Length: 16' 0" - Width: 27.50" - Starting at: $2149.00See More Details about this Kayak
If finances would have allowed, I would have purchased the $3,400 Adventure Island; the trimaran sailing version of the Adventure. The Outback looked like a nice boat for fishing but at 33" wide is a tank. I wanted something to get me from point A to point B with as little effort as possible. I just so happened to choose an Adventure.
It has a sleeker shape than the Revo and I'm 6'3", so the extra length is useful. I immediately ordered the Hobie sail kit, turbo fins and sailing rudder. These all give any Hobie Mirage boat the ability to fish, pedal, paddle or sail. The Adventure is the best most versatile kayak on the market! I really can't say enough about Hobie's patented Mirage drive system. For the technical details, see Hobie's web site.
With the Mirage drive you use very little effort to get up to and maintain cruising speed. I can only compare it to walking, but you aren't supporting your weight. You can adjust the pitch on the turbo fins, just as an outboard motor would use different pitch props. I had mine about ten turns down from the maximum setting.
I've taken the Adventure out twice so far. On 7 and 10 mile group lake trips. Both groups averaged 2.6 mph on the GPS and it was as easy as a leisurely bike ride around your neighborhood. I had short bursts of over 5 mph, and I think I could have maintained 4 mph on my own.
Storage is adequate, but you should expect that in a 16 foot SOT. The Twist & Stow rudder system looks a little over-complicated compared to a sea kayak rudder, but it seemed to work OK, even with the extra weight of the larger sailing rudder.
The boat is heavy, but no heavier than poly sea kayaks of the same length. My only complaint is the seat. My rear was hurtin’ on the first trip. I added a 3/4" closed-cell foam pad on the bottom cushion the second time out. Problem solved. I still rate it a 10, just because the Mirage drive more than makes up for this shortcoming. I hope to take it out with the Hobie sail kit sometime soon. I'll write up another review of the Adventure as a sailing kayak.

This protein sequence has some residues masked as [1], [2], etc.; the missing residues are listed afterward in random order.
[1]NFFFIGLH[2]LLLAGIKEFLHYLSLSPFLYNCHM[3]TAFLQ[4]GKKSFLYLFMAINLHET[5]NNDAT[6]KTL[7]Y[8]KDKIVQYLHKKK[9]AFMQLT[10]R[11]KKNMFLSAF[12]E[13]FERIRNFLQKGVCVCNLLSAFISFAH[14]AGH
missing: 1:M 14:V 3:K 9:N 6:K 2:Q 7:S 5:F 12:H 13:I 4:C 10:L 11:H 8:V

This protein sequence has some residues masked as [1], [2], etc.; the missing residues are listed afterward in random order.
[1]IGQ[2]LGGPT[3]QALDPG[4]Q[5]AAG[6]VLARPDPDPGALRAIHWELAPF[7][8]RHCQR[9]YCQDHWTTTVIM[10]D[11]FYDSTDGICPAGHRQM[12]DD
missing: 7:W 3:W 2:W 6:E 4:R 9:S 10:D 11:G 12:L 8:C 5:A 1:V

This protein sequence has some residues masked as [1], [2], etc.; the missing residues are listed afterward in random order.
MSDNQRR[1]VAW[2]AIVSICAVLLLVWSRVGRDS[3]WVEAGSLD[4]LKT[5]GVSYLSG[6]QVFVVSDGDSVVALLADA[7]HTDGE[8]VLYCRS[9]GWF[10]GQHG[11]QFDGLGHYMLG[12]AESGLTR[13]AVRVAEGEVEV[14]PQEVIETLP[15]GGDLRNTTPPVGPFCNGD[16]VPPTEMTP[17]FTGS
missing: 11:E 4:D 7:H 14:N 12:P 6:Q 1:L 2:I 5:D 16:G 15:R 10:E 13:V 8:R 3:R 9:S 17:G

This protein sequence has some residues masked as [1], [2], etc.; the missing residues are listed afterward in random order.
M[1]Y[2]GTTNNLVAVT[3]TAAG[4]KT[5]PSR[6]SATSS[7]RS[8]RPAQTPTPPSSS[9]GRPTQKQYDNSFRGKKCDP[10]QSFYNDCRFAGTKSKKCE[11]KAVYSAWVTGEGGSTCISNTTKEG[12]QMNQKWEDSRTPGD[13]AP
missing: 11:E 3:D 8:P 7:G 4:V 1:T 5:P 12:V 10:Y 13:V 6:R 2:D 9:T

To date I have paddled on 5 rivers, 7 bays, at least a dozen lakes, and the Gulf of Mexico. I have paddled/pedaled 8-10 miles with little fatigue.
The boat is remarkably stable, as I have to TRY to tip it over, and I can stand in the boat a cast and fish. Open water is no problem, as I have paddled/pedaled 2-3 miles out into the Gulf to fish and was never once worried.
There is more storage space than I can fill (in the hull and on top of the boat, and even fully loaded, it sits high in the water and tracks straight and true.
I like this boat so much, that now, 3 years later, I am getting ready to purchase a second so I can take people out with me! It is fast, stable, and easy to work.
As for any cons... the first boat I purchased had a severe crack in the hull where the mirage drive inserts into the water. I took the boat back and two weeks later I received a brand new boat. Also, because of it's length, it can be awkward to move around out of the water. That's it!
Overall, great boat, even it it is a little pricey. You can't go wrong with the Hobie Mirage Adventure.
The Hobie folks have done a wonderful job engineering the bells and whistles (cup holder, accessible dry storage, rod holder, etc.). My only complaints are the weight (60 lbs) and length make it difficult for one man transport. There are wheels available, but I launch and recover either over Rip Rap or off a pier. The second issue I have encountered is the seat adjustments seem to loosen with constant pressure.
I purchased the new turbo fins and this baby really flies through the water. I haven't used it in chop yet but have read the reviews and am not concerned. One of my neighbors purchased the tandem for he and his wife. They too are now converts.